Canada’s privacy commissioner calls into question ombudsman model

On the eve of a statutory five-year review of the legislation governing federally-regulated private-sector organizations, the Privacy Commissioner of Canada is openly calling into question the effectiveness of the ombudsman model to regulate private-sector practices for the protection of personal information in light of the recent spate of high-profile data breaches that have compromised the personal information of Canadians.

In the midst of reviewing Canada’s privacy accountability model before submitting a report to the federal government, Jennifer Stoddart will likely ask the government to consider introducing  “meaningful sanctions as data breaches are getting totally out-of-hand” and a mandatory requirement for private-sector organizations to report significant data breaches to the Privacy Commissioner and affected individuals, something that the Canadian Parliament was considering before it was dissolved last spring for the elections.

“Within the next four, five months I am going to take a position of what kind of powers the Privacy Commissioner should have in the 21st century,” said Stoddart, who is mandated by Parliament to act as an ombudsman and guardian of privacy in Canada. The Office of the Privacy Commissioner of Canada (OPC) has the mandate of overseeing compliance with both the Privacy Act, which covers the personal information-handling practices of federal government departments and agencies, and the Personal Information Protection and Electronic Documents Act (PIPEDA), will undergo a five-year review this fall.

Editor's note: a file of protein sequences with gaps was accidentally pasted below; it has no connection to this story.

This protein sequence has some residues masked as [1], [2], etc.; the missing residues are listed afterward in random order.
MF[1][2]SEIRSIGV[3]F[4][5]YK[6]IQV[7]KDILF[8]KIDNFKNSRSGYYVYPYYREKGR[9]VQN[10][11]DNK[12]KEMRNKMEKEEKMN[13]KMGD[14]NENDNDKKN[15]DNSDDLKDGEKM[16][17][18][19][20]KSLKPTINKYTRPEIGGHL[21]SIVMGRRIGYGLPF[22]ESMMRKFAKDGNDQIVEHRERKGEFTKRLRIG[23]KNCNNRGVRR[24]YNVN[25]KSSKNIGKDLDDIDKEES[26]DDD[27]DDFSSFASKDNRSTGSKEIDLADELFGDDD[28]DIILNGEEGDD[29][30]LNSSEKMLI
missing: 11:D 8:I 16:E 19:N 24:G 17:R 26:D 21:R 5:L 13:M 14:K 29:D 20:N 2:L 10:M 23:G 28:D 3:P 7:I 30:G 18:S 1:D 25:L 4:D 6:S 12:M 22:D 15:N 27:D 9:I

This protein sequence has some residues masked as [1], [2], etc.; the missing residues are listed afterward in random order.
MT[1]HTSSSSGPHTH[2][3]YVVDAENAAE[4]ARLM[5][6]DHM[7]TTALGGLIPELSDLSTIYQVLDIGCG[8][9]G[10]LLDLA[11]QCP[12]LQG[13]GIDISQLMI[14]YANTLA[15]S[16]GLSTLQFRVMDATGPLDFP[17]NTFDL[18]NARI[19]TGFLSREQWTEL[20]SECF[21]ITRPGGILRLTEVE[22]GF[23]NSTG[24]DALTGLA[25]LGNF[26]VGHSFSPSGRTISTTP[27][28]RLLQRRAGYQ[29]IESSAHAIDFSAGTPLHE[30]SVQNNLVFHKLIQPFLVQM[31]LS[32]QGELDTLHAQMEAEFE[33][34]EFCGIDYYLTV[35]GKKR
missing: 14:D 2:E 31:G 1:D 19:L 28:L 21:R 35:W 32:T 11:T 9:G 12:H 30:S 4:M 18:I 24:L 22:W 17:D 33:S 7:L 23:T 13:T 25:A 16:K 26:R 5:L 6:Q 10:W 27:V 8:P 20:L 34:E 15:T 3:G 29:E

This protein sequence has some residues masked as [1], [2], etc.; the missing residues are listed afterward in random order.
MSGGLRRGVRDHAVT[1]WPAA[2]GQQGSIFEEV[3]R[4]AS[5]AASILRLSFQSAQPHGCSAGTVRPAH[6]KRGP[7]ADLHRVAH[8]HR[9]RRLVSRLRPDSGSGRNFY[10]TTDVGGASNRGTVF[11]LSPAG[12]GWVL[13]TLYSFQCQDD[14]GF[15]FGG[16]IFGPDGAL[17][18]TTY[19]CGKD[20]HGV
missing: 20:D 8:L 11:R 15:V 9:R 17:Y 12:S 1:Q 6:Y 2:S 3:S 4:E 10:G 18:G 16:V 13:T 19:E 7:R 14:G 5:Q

“If that were to be the way we go, this would be a departure from certainly part of the ombudsman model. I guess it is this model fundamentally that I am asking to be examined – is it the most appropriate one particularly for the largely on-line environment of personal information used now,” added Stoddart, Canada’s Privacy Commissioner since 2003.

Stoddart’s reflections over the efficacy of the ombudsman model appears to coincide with the release of a report commissioned by the Privacy Commissioner that recommends granting the OPC additional powers such as the ability to levy fines and limited order-making powers aimed at small and medium sized businesses. The current ombudsman model, while “particularly well suited” to the first phase of regulating industry, does not appear to be as well suited to the small and business sector, where compliance rates are lower and the risk to personal information is greater, says the report, penned by Université de Montréal professor France Houle and Osgoode Hall Law School Dean Lorne Sossin.

“The ombudsman model is based on finding solutions through consensus, and to fine a business that does not comply with the statute is contrary to the very foundation of the ombudsman model,” noted Houle, an administrative law scholar who, along with Sossin, is part of a team assisting the Privacy Commissioner with the review she is now conducting. “We believe that if Parliament agrees with the Commissioner that order-making power should be conferred to the OPC then the OPC should be transformed into another type of board like a regulatory board such as the Canadian Radio-television and Telecommunications Commission.”